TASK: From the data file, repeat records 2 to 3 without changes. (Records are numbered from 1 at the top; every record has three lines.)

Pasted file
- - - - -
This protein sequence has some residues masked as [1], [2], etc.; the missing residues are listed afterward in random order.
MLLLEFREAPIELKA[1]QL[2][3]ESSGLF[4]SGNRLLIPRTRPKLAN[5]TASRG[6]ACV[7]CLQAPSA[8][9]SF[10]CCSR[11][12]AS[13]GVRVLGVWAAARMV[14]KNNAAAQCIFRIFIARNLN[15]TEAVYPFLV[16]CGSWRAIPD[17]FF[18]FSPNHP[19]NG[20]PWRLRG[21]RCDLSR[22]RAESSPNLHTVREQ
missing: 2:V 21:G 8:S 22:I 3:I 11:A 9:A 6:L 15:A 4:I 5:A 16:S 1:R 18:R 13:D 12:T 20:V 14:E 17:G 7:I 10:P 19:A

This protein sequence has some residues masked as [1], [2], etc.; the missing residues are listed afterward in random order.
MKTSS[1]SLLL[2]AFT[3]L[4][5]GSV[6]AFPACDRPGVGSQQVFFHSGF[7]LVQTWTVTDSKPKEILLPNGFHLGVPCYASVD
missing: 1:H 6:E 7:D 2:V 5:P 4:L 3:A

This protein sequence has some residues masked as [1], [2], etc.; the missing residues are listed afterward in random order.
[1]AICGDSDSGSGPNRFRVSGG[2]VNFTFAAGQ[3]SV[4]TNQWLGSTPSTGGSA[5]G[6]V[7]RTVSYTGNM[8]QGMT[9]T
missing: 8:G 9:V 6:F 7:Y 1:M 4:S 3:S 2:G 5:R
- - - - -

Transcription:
This protein sequence has some residues masked as [1], [2], etc.; the missing residues are listed afterward in random order.
MKTSS[1]SLLL[2]AFT[3]L[4][5]GSV[6]AFPACDRPGVGSQQVFFHSGF[7]LVQTWTVTDSKPKEILLPNGFHLGVPCYASVD
missing: 1:H 6:E 7:D 2:V 5:P 4:L 3:A

This protein sequence has some residues masked as [1], [2], etc.; the missing residues are listed afterward in random order.
[1]AICGDSDSGSGPNRFRVSGG[2]VNFTFAAGQ[3]SV[4]TNQWLGSTPSTGGSA[5]G[6]V[7]RTVSYTGNM[8]QGMT[9]T
missing: 8:G 9:V 6:F 7:Y 1:M 4:S 3:S 2:G 5:R